Posts Tagged ‘spina bifida’

My Uncle’s Tragedy

May 18, 2020

Excess Mortality

Charles Benjey, one of my uncles, was born on August 13, 1919 and died on February 12, 1990. He was well known for his corny jokes and listening to opera in that Illinois farmhouse on the prairie. But he was better known locally for having survived being born with spina bifida. I remember him saying on his 45th birthday, “Nobody ever expected me to live this long.” He, and everyone else, attributed his survival to his mother’s dedication plus the tough Sawyer genes she passed on to him.

Unfortunately, Grandma Benjey was pregnant with Charles when she was struck with the Influenza Pandemic of 1918-19. It is quite probable the devastating influenza caused Charles’s spine to be open to the atmosphere. She did everything humanly possible for a woman of limited means on a farm decades before electricity was available to it. She succeeded and Charles lived to be 70, an age few with spina bifida reach.

Researching the book on Lone Star Dietz gained me some familiarity with the 1918-19 pandemic. (I don’t call it the Spanish Influenza because the most likely source was Camp Funston, Kansas.) Seeing considerably different results in different parts of the country and within states themselves, brought to mind a chart I had come across for the 1918-19 pandemic. That influenza struck cities at differing rates, most dependent upon the steps taken to prevent its spread, is similar to what is happening today. That chart is shown below. The 2020 pandemic isn’t finished yet but the death will likely be far less than a century ago.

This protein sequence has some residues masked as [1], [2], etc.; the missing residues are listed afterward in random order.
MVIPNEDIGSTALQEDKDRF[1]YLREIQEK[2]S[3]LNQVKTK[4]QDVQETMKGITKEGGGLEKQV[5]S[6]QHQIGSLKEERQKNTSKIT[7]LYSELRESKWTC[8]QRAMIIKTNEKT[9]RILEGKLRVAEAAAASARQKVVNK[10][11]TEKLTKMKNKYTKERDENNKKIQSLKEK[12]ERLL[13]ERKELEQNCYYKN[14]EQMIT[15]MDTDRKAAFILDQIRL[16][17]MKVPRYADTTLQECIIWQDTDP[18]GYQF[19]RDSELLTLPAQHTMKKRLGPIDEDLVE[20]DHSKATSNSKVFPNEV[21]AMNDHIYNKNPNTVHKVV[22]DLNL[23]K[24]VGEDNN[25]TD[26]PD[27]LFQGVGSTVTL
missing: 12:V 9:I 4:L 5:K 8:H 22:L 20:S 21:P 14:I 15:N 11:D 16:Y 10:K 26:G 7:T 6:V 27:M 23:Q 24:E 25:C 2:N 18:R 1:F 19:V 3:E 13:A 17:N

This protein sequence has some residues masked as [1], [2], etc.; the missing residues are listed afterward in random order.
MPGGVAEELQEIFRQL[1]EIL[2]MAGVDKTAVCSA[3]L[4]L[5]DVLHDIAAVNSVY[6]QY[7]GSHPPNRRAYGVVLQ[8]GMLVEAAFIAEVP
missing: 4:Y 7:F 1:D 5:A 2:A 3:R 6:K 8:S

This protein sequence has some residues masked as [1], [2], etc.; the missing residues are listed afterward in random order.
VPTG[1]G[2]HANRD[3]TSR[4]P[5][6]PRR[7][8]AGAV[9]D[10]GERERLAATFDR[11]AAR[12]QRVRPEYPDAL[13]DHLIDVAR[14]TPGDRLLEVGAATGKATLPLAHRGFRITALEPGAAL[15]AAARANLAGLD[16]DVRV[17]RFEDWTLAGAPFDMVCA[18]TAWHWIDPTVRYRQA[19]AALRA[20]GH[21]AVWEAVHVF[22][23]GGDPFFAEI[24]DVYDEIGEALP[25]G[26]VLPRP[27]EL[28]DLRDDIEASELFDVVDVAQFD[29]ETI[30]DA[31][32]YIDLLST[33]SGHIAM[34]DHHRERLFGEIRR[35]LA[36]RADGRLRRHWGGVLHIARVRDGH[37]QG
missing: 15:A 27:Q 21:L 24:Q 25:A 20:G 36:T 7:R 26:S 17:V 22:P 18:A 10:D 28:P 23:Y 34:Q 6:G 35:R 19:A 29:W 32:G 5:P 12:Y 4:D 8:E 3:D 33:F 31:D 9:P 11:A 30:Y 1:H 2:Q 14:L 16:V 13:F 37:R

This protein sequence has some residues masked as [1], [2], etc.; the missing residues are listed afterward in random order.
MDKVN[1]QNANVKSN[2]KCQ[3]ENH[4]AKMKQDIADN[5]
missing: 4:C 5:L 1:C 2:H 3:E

Toledo, at 0.17% of its population, experienced the lowest mortality of any city listed. With the U. S. population at 330,000,000 today, devastation of that rate would be 561,000 people, five times what is currently being projected. If the country experiences the rate of Nashville, the highest city at 0.83%, the total would be 2,739,000 souls.